For Williamsburg County, proposed MUSC hospital marks ‘new hope’ for rural healthcare

VIDEO: For Williamsburg County, proposed MUSC hospital marks ‘new hope’ for rural healthcare

KINGSTREE, S.C. (WCSC) - Medical professionals in Williamsburg County hope a new hospital will bring better healthcare to patients living in rural communities.

The Medical University of South Carolina is moving forward with plans to build a $50 million hospital that will serve patients in Kingstree and Lake City.

“A lot of Americans and a lot of South Carolinians live in rural areas and I think sometimes we underestimate that,” MUSC Health CEO Dr. Patrick Cawley said. “We’ve got to deliver healthcare and education in those communities.”

Williamsburg Regional Hospital's original building has been operating out of temporary modules since the original building flooded in October 2015.
Williamsburg Regional Hospital's original building has been operating out of temporary modules since the original building flooded in October 2015. (Source: Live 5)

Once the new hospital is up and running, both Williamsburg Regional Hospital and Lake City Hospital will merge into the new facility.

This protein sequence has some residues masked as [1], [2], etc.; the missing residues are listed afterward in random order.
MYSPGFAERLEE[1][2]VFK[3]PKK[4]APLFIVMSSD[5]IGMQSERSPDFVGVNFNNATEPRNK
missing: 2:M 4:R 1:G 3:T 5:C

Williamsburg Regional is currently the only hospital in the county and it’s been operating out of temporary modules for more than three years after the original building flooded in October 2015.

“Without this hospital here, everybody would have to travel 60 or more miles to get healthcare,” Williamsburg Regional Hospital CEO Sharon Poston said. “Distance for a patient who’s having a stroke or having a heart attack means life and death.”

Dr. Troy Gamble grew up in Williamsburg County and is now the chief medical officer at Williamsburg Regional. He said the state-of-the-art hospital will be a new hope for both patients and professionals in rural healthcare.

“I don’t have a lot of money, but I have a lot of sweat equity and there are about 200 good people who work here,” Gamble said. “When all you hear about is bad things, there are still very good people out there who have bent over backwards to help see that this place survived.”

MUSC officials said they are currently finalizing the application for a certificate of need to the Department of Health and Environmental Control to build the new 25-bed critical care facility on Highway 52. They hope to have the hospital up and running in two to three years.

“You’re basically taking three different groups. Imagine trying to get everybody aligned and going in the same direction,” Cawley said. “I think we’re past that. At this point, it’s just about let’s get that thing built.”

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